LEHIGH ACRES, Fla - Could the war on prescription pill abuse keep patients who legitimately need medicine, in pain? Many viewers tell WINK News they can't find their legal pain prescriptions, anywhere.
Larry Tezekjian of Lehigh Acres currently takes about eight different medications for pain, he still suffers from injuries to his spine from a car crash 16 years ago.
"These pain levels are like walking around with an ice pick in your leg," said Tezekjian.
They're all legal prescriptions. But these days, he can't find the medicines his doctor prescribes.
"I am told keeping ordering it, keep ordering it, it never comes in," said Tezekjian.
"We've seen a tremendous difficulty on the patient's part in getting medications out of their pharmacies," said Doctor Gene Mahaney, Medical Director of Pain Management at Lee Memorial Health System.
Doctor Gene Mahaney, of Lee Memorial Hospital, says that's because of Senate Bill 7095.
"Unfortunately, due to the tremendous problem with pill mills in the area, over the past few years. Florida has been forced to enact probably some of the most strict laws in terms of governing controlled substances," said Mahaney.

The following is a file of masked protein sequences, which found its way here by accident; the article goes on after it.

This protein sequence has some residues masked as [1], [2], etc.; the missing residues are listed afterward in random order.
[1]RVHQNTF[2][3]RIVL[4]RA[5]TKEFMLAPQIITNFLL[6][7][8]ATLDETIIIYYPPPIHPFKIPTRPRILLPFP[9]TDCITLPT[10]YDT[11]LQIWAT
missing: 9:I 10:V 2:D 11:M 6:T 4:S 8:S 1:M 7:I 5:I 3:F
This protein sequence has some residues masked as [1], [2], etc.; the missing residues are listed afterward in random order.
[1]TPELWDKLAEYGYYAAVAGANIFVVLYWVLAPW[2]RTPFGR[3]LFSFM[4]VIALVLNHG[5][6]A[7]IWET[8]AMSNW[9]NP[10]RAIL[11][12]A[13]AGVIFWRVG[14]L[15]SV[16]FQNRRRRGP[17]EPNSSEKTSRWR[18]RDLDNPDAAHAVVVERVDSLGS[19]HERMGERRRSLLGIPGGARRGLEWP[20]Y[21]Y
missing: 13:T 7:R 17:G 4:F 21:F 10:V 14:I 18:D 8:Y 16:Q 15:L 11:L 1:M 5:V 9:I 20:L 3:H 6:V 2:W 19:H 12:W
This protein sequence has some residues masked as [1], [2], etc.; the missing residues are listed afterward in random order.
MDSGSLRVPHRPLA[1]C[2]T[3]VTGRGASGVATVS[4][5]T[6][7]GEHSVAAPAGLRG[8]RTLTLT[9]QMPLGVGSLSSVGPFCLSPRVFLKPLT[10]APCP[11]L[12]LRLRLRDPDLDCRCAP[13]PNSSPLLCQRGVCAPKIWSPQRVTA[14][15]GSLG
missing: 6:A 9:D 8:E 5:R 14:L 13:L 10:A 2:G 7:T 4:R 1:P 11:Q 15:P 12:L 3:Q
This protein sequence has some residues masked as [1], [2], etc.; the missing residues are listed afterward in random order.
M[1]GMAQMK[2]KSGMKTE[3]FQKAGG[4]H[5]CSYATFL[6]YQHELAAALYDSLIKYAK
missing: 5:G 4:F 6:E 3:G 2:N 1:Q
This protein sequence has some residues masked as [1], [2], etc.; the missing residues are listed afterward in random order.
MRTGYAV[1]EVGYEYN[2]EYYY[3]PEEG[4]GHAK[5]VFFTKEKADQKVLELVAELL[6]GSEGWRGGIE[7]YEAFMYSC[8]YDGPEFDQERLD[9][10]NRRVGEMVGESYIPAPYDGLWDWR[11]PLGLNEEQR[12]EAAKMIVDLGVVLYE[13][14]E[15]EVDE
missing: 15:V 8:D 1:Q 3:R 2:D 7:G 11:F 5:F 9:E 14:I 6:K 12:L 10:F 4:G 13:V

The Attorney General's Office says the law doesn't stop pharmacists from filling prescription for narcotics and says those supplies are regulated by the DEA.
"They get a certain allotment every month, and because of the restrictions that have been placed on the pharmacies and distributors, they are unable to go to their distributors, ask for more medication, without raising a level of scrutiny by the DEA," said Mahaney.
But some patients feel victimized.
"It's forced patients to go from pharmacy to pharmacy to try to fill pills and cause them to feel very profiled," said Mahaney.
And Doctor Mahaney is not optimistic for the future.
"I believe patients will continue to have difficulties finding these medications on a regular basis," said Mahaney.
None of the pharmacists we contacted would even talk to us about this.
One told us exactly what Dr. Mahaney said; they're afraid of getting in trouble with regulatory agencies.
The Florida Attorney Generals Office told WINK News that the law is effective and since cracking down on pill mills, they say they've seen a 52% drop in deaths related to oxycodone.
Dr. Mahaney said a new spine center at Lee Memorial is open, offering alternatives to narcotic based pain management